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Science Focus

At the core of our proposal are three cross-disciplinary themes, which have been identified as unifying aspects of systems operating far from equilibrium:

  • Spontaneous development of structure and patterns: From the fractal structure of growing trees to the geometric regularity of snowflakes and crystals, pattern formation and spontaneous ordering are classic examples of emergent phenomena, occurring in both equilibrium and non-equilibrium settings. In this proposal, we consider examples as diverse as biological self-assembly1, community formation in social networks2, and zonal flows in plasma and atmospheric turbulence3. Emergence in equilibrium and non-equilibrium quantum systems has also drawn much interest of late. For instance, exotic quasi-particles emerge in topological phases of matter; magnetic monopole excitations govern magnetic relaxation properties in frustrated magnets; and novel phase transitions appear in driven quantum liquids. Similar theoretical methods are used in modelling this wide range of processes, and we aim to facilitate progress by combining expertise from different areas.
  • Dynamics of large-scale failure: The sudden fracture of materials under strain is of clear industrial importance and has been studied extensively in mathematics, physics and materials science. Similar failure phenomena appear in many other contexts, ranging from earthquakes to the plasma collapses that hinder nuclear fusion research, and the stock-market crashes and epidemics that are predicted by statistical-mechanical analyses of human behaviour. In a very different but related context, sudden changes in the parameters of a strongly correlated quantum system (quantum quench) lead to non-equilibrium phenomena of great interest to quantum information and to the implementation of quantum computing, through the concepts of quantum coherence and entanglement. There are hints of common mathematical structures underlying these diverse phenomena, which we will explore, concentrating particularly on characteristic correlations that can be used to warn of impending systemic failure.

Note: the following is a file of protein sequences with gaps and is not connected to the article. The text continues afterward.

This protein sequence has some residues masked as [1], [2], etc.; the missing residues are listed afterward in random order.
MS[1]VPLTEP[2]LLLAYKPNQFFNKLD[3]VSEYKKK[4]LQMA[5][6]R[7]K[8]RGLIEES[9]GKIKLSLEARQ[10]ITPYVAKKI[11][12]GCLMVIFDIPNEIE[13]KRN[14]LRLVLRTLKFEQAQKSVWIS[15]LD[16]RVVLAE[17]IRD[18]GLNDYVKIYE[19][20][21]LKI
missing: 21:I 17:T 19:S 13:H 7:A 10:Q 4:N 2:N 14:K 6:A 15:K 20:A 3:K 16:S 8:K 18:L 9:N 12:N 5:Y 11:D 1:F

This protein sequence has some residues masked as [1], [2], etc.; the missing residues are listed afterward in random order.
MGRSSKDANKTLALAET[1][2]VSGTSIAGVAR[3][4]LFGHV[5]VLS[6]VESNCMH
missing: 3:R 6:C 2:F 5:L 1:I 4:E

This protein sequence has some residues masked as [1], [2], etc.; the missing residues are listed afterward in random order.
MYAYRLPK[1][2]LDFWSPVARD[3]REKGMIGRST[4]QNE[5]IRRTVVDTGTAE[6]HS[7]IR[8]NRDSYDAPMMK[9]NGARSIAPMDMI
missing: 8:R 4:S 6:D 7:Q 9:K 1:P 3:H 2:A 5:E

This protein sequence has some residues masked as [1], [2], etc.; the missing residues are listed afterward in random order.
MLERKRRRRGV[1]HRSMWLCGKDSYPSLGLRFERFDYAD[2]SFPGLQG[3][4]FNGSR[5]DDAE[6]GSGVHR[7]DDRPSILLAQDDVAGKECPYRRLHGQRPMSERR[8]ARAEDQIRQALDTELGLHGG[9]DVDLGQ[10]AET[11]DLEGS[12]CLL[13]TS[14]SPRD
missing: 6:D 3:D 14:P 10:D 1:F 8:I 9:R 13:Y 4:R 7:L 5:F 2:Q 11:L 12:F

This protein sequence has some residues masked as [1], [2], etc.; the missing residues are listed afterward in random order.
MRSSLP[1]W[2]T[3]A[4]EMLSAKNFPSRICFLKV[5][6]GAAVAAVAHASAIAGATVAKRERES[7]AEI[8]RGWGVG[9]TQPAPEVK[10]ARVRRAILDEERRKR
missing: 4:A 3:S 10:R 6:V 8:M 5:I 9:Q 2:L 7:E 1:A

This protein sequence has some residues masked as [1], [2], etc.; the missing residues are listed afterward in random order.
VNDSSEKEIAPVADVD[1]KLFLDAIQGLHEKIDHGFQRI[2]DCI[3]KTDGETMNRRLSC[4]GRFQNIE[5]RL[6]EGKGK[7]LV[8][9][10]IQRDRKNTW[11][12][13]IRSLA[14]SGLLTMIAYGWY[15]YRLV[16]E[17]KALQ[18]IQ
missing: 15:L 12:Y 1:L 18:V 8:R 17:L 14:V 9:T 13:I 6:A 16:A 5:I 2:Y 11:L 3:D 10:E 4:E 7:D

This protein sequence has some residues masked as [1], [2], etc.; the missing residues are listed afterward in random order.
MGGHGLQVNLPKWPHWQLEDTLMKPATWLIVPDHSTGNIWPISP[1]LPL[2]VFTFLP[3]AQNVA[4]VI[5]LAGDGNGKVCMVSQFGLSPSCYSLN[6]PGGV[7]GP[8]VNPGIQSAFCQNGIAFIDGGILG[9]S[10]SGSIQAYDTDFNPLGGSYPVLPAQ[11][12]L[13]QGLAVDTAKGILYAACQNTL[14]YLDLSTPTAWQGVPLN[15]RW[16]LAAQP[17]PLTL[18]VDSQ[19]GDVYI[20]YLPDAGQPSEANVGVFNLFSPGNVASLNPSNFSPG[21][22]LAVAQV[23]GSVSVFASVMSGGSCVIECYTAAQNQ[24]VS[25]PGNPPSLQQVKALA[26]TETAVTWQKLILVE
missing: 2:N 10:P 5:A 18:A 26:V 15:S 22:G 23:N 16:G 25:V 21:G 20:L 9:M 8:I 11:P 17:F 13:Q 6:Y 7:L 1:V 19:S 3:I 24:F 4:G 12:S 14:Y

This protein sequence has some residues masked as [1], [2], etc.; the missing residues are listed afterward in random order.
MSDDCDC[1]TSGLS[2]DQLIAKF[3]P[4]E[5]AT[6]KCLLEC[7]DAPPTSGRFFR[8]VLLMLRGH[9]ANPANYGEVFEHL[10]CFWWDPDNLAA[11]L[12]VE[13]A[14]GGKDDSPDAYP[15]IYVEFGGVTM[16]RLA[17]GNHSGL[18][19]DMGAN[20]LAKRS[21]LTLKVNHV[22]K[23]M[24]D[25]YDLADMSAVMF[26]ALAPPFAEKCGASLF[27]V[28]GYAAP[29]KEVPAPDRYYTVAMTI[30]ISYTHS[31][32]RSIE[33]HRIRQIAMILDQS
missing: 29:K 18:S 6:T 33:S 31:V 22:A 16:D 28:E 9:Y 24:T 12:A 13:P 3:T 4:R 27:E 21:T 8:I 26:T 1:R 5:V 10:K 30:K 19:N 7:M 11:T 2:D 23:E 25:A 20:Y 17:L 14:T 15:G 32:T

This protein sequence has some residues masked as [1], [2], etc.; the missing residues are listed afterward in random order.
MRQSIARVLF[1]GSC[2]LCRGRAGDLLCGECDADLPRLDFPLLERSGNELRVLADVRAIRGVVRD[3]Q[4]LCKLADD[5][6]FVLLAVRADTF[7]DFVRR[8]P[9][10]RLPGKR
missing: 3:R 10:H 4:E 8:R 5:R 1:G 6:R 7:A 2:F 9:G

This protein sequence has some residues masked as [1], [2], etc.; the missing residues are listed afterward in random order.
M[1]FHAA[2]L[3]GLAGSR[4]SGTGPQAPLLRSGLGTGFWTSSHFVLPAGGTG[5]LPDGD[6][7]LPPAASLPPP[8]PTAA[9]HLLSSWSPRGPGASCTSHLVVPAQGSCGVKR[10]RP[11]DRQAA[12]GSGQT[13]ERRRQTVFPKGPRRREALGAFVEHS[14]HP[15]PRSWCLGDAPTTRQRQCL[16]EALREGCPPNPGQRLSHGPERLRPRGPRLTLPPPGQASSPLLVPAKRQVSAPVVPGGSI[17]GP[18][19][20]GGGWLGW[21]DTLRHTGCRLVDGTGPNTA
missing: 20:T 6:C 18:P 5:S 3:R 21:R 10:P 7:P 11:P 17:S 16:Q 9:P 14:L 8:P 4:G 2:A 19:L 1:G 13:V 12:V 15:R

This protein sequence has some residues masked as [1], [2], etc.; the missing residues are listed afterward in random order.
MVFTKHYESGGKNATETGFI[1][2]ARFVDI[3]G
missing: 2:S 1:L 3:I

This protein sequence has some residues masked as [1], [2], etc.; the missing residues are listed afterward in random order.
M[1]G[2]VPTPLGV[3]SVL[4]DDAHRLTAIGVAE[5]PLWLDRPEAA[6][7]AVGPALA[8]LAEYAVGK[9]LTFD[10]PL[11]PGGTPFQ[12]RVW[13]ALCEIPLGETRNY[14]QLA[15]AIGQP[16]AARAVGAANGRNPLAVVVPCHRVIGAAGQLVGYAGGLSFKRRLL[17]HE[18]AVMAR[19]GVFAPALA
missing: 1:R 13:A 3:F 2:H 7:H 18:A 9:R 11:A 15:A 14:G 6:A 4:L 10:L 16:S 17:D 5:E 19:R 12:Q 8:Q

• Responses to strong driving forces and to shocks: A common setting for the appearance of complex emergent behaviour is that of systems with strong external forcing. Examples include turbulence in pipe flow at high Reynolds number, shear-banding in the non-linear rheology of soft-materials4, and non-equilibrium systems like the micro-maser5 and other driven quantum systems. A related issue concerns responses to sudden shocks. These may lead to unexpected behaviour, such as when physical or computational networks respond to breakage or failure of links. Near equilibrium, fluctuation-dissipation theory provides a generic framework for calculating responses; far-from-equilibrium generalisations of such a theory would be extremely valuable, but remain in their infancy.
  • Emergence and non-equilibrium phenomena in condensed matter: The idea of emergence is central to the study of strongly correlated systems, both quantum and classical. One spectacular example is the quantum Hall effect, where a system of interacting electrons conspires to form excitations with only a fraction of the electron charge. Others such as giant magnetoresistance (the scientific underpinning of hard drives) have demonstrated how the interplay of materials growth, theoretical understanding and technological innovation can impact upon our daily lives. In spite of these successes, the study of strongly correlated systems has a legacy of fundamental models it cannot solve (e.g. the fermionic Hubbard model) and phenomena that it cannot explain (e.g high Tc superconductivity).
    Another key issue in strongly correlated physics is modelling and understanding the behaviour of (quantum) systems out of equilibrium. Non-equilibrium systems demonstrate rich new properties and we are still searching for the general overarching principles. Examples range from cold atomic gases to polariton condensates and turbulent superfluids. Cold atomic gases are particularly interesting in that they both provide some of the simplest contexts where to study out of equilibrium quantum phenomena, and they have the ability to simulate Hamiltonians motivated by solid-state phenomenology.
    The interplay between the diverse theoretical and experimental approaches involved holdsenormous promise to revolutionise our understanding.

We recognise that these are just initial topics, and the list above is not exhaustive. NetworkPlus activities (meetings and workshops) will be used to formulate a more complete list of topics. These initial topics, we hope, will bring some focus to our discussions of this very diverse scientific problem.